Written PostFrom the DVD Shelf: Louie Season One

From the DVD Shelf: Louie Season One

I discovered the comedian Louis C.K. when he appeared in a recurring role during the second season of Parks and Recreation, and I fell in love with his work after watching his concert film, Hilarious. I’ve subsequently devoured all of his stand-up comedy CDs that I could get my hands on.  I knew that Louis C.K. had a show on FX, as well, and as as I started reading the rave reviews for the show’s second season over the past few months, I knew that this was something I had to track down.  I’m so pleased that I did!

The structure of Louie resembles that of early Seinfeld episodes.  Louis C.K. plays Louie, a fictionalized version of himself: a divorced stand-up comedian with two kids.  The narrative of each episode is punctuated with several clips from Louie’s stand-up routines, which usually have a tangential connection to the stories being told.

But Louie is a far weirder concoction than Seinfeld, and I love it for that.  For one thing, whereas Seinfeld became known for it’s densely plotted, clockwork-like stories, many episodes of Louie barely have any plot to speak of.  Episodes often consist of two or three extended vignettes that have entirely nothing to do with one another.  It’s bizarre, and quite off-putting to anyone weaned on the familiar rhythms of the sitcom.  But the technique is so determinedly idiosyncratic that I find it makes the show extremely endearing.

Louie is, often, extremely hilarious.  In particular, I find Louis C.K.’s stand-up bits to be phenomenal.  These stand-up routines (and they’re usually lengthier, meatier bits than the short snippets of stand-up seen in Seinfeld episodes) tend to be the highlight of the episodes for me.  But the show is unafraid to have extended sequences that are not funny at all.  Sometimes that’s because we’re watching something serious (such as the lengthy conversation, right at the start of the second episode, between Louie and his friends as to whether it’s OK for him to use the word “faggot” in his stand-up routine).  Sometimes it’s because we’re watching something teeth-grindingly awkward (such as some of Louie’s failed dating experiences).

The show doesn’t shy away from digging deeply into serious issues.  The episode “God” is a notable example, in which we watch an extended flashback of a brutally unpleasant experience young Louie had at a Catholic religious school.  By the way, this episode is particularly notable for the way in which we see the real Louis C.K. throwing traditional notions of structure right out the window.  The flashback sequence takes up almost the entire run-time of the episode, which is a surprising and unusual choice.  The episode also raised some eyebrows for Louis’ casting of a different actress to play his mother than the one seen just a few episodes prior.  And actually, this new actress, Amy Landecker, had already appeared in an earlier episode as a different character, a woman Louie dated.  Louis C.K. later gave the fascinating explanation that he doesn’t see his show as a series in the traditional sense, and so therefore he doesn’t feel he has to worry too much about continuity or consistency.  That’s an intriguingly free-spirited approach to story-telling.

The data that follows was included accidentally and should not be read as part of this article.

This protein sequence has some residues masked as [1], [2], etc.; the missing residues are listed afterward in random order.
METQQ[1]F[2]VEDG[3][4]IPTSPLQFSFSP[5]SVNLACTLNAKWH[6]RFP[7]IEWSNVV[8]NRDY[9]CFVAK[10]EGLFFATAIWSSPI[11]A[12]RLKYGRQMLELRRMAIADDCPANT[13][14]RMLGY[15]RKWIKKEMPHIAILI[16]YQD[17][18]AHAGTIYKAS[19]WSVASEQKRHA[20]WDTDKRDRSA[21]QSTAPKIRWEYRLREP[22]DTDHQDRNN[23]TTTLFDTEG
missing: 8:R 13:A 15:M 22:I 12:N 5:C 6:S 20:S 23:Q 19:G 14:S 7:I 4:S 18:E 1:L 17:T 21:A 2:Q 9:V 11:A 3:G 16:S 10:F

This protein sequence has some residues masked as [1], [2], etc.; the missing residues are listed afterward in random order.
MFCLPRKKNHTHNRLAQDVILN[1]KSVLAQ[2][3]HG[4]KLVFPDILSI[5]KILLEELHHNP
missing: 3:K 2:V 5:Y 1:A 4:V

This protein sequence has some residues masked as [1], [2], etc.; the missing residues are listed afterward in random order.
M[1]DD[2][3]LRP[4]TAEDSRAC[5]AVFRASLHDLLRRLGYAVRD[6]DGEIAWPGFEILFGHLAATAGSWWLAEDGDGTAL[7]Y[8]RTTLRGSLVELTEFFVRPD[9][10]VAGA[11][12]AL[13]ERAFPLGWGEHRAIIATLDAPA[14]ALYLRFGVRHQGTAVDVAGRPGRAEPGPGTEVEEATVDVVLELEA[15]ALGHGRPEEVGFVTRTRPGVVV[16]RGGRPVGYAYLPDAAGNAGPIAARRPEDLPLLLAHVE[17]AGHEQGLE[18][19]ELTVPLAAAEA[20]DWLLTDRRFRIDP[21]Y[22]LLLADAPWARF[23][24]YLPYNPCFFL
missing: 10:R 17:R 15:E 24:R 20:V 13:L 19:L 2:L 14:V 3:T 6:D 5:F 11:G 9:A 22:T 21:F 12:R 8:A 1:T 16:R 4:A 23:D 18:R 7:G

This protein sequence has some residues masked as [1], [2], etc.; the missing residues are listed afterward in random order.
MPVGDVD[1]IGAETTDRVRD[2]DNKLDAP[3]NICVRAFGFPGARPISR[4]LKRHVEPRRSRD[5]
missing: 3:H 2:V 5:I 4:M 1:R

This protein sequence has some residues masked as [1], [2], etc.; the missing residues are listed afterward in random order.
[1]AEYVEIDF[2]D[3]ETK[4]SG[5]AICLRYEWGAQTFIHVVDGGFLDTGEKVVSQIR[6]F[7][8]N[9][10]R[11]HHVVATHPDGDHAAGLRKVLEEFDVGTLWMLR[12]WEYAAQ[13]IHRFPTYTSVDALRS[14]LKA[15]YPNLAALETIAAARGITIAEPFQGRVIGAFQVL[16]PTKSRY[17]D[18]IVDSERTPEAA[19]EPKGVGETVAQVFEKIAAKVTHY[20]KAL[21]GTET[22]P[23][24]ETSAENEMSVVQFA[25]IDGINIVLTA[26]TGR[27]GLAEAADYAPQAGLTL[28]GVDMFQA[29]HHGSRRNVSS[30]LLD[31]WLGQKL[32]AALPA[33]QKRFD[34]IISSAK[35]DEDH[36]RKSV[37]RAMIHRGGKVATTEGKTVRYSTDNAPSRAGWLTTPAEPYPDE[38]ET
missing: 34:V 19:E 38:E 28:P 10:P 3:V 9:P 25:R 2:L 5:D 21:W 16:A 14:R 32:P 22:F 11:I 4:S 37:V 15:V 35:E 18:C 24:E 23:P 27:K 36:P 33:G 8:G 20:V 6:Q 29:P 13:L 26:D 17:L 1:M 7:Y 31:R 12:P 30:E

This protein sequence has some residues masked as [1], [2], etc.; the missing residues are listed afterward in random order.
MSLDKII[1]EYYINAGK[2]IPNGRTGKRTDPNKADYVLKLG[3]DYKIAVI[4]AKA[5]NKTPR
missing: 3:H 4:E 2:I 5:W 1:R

While the episode “God” is an example of the show getting serious, I also love the way the show often gets very, very silly.  Notable examples include Louie’s run-in with a looney-tunes brother-and-sister pair after performing down South (in the episode “Travel Day/South”) or Louie’s pot-induced freak-out (in “Dogpound”).

The show is determinedly un-sentimental, though I adored the sweet final scene that the final episode of the season closes with.  I won’t spoil it, but it put a smile on my face and was a fine close to the first run of episodes.

Louis C.K. writes, directs, and stars in EVERY SINGLE episode of season one.  He also produces the show and is involved in the editing.  It’s an extraordinary achievement, and I think the reason Louie is so interesting and idiosyncratic is because it represents the focused, undiluted vision of one individual, extremely talented comedic mind.

Louie is an extremely unconventional comedy series.  Don’t expect a sitcom.  But for those of you interested in a slightly out-of-the-norm style of TV show, I highly recommend Louie. I think you’ll discover that this weird little show is packed with unexpected delights.  Time now for me to track down season 2!

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